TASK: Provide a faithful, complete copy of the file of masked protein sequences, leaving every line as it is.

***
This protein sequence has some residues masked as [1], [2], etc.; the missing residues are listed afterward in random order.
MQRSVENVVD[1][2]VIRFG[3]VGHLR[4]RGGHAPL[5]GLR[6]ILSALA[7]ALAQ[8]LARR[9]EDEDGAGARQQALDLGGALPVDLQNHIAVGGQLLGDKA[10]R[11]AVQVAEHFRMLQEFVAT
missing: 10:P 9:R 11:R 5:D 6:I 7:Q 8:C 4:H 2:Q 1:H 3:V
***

This protein sequence has some residues masked as [1], [2], etc.; the missing residues are listed afterward in random order.
MQRSVENVVD[1][2]VIRFG[3]VGHLR[4]RGGHAPL[5]GLR[6]ILSALA[7]ALAQ[8]LARR[9]EDEDGAGARQQALDLGGALPVDLQNHIAVGGQLLGDKA[10]R[11]AVQVAEHFRMLQEFVAT
missing: 10:P 9:R 11:R 5:D 6:I 7:Q 8:C 4:H 2:Q 1:H 3:V